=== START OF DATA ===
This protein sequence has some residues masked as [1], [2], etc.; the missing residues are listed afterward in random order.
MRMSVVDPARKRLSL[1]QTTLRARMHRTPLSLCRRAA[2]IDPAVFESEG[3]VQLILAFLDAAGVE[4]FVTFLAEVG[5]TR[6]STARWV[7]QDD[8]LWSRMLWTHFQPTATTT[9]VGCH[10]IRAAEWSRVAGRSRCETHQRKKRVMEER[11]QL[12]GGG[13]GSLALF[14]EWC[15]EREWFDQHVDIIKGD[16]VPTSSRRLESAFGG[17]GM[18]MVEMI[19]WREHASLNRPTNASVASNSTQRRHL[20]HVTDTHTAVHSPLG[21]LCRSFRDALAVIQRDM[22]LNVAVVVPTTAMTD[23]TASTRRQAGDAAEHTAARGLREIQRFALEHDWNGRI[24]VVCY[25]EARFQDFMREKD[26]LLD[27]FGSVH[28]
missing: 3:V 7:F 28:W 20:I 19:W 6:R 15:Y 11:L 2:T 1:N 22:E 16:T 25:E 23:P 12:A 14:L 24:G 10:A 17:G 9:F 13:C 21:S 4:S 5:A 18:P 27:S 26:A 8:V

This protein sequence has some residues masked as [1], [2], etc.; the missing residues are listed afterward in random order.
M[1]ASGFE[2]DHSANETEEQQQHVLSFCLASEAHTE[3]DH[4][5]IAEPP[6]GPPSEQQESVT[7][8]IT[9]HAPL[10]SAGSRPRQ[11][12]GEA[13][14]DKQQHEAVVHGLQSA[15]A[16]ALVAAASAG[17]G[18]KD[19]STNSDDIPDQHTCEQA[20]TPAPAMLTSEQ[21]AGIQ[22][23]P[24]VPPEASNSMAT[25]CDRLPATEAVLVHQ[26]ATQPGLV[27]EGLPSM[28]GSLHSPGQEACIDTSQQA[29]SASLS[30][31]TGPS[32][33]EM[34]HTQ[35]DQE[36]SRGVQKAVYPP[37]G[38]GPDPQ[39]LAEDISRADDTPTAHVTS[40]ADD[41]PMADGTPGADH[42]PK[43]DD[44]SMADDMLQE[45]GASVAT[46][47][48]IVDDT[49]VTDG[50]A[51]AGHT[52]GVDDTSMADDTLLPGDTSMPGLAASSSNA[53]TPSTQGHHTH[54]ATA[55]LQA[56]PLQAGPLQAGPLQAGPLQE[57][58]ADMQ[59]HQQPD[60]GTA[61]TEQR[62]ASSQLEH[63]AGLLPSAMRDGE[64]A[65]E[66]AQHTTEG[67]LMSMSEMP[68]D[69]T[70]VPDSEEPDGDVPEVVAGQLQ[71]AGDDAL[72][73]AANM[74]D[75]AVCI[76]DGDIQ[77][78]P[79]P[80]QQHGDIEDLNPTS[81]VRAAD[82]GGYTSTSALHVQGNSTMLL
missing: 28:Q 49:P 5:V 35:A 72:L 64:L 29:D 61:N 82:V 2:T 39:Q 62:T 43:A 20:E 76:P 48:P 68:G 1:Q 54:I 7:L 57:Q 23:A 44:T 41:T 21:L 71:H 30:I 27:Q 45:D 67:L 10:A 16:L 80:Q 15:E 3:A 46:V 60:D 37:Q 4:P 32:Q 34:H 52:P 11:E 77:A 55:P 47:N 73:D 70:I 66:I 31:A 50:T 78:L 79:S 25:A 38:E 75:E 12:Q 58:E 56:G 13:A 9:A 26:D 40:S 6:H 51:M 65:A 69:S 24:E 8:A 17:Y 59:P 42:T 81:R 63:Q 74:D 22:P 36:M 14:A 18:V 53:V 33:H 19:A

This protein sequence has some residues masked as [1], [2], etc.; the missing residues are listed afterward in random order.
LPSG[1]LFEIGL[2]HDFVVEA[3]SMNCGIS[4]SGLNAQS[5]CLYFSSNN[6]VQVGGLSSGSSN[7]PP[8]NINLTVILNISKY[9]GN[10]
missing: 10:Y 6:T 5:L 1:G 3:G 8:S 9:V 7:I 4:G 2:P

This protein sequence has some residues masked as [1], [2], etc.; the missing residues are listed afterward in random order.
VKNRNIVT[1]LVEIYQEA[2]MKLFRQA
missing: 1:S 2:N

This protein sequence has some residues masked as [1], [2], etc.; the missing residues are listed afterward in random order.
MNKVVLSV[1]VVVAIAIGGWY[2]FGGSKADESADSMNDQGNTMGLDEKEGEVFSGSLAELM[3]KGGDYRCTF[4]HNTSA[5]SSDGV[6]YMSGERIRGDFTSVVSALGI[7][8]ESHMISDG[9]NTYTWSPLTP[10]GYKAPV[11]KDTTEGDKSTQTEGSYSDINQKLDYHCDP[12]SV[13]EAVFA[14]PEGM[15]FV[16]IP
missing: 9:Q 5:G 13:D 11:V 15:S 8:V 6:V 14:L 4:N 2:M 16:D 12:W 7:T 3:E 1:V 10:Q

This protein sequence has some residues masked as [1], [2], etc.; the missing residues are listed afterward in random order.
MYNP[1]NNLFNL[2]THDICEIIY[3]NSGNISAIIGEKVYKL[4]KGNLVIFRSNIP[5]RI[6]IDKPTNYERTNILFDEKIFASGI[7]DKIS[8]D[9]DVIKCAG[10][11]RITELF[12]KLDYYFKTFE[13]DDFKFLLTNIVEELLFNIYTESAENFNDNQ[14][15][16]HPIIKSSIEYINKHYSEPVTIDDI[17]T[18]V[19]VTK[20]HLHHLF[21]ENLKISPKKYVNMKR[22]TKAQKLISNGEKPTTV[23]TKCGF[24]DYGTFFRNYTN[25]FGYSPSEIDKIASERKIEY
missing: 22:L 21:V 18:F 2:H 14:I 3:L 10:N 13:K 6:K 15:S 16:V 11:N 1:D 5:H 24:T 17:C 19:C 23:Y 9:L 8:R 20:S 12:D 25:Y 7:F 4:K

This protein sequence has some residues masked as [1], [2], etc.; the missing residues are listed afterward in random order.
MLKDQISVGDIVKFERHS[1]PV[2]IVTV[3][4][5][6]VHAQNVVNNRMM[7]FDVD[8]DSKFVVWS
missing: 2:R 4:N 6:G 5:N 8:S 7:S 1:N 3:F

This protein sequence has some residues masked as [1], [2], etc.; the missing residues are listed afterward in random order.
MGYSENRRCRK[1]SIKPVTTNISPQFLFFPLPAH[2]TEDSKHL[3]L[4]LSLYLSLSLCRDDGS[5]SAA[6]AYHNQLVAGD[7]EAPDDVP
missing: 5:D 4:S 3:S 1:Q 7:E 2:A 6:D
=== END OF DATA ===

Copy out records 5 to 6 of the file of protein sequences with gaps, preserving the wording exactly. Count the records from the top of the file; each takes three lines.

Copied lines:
This protein sequence has some residues masked as [1], [2], etc.; the missing residues are listed afterward in random order.
MNKVVLSV[1]VVVAIAIGGWY[2]FGGSKADESADSMNDQGNTMGLDEKEGEVFSGSLAELM[3]KGGDYRCTF[4]HNTSA[5]SSDGV[6]YMSGERIRGDFTSVVSALGI[7][8]ESHMISDG[9]NTYTWSPLTP[10]GYKAPV[11]KDTTEGDKSTQTEGSYSDINQKLDYHCDP[12]SV[13]EAVFA[14]PEGM[15]FV[16]IP
missing: 9:Q 5:G 13:D 11:V 15:S 8:V 6:V 14:L 4:N 2:M 16:D 12:W 7:T 3:E 1:V 10:Q

This protein sequence has some residues masked as [1], [2], etc.; the missing residues are listed afterward in random order.
MYNP[1]NNLFNL[2]THDICEIIY[3]NSGNISAIIGEKVYKL[4]KGNLVIFRSNIP[5]RI[6]IDKPTNYERTNILFDEKIFASGI[7]DKIS[8]D[9]DVIKCAG[10][11]RITELF[12]KLDYYFKTFE[13]DDFKFLLTNIVEELLFNIYTESAENFNDNQ[14][15][16]HPIIKSSIEYINKHYSEPVTIDDI[17]T[18]V[19]VTK[20]HLHHLF[21]ENLKISPKKYVNMKR[22]TKAQKLISNGEKPTTV[23]TKCGF[24]DYGTFFRNYTN[25]FGYSPSEIDKIASERKIEY
missing: 22:L 21:V 18:F 2:H 14:I 3:L 10:N 13:K 6:K 15:S 16:V 11:N 1:D 5:H 24:T 17:C 19:C 23:Y 9:L 8:R 20:S 12:D 25:Y 7:F 4:K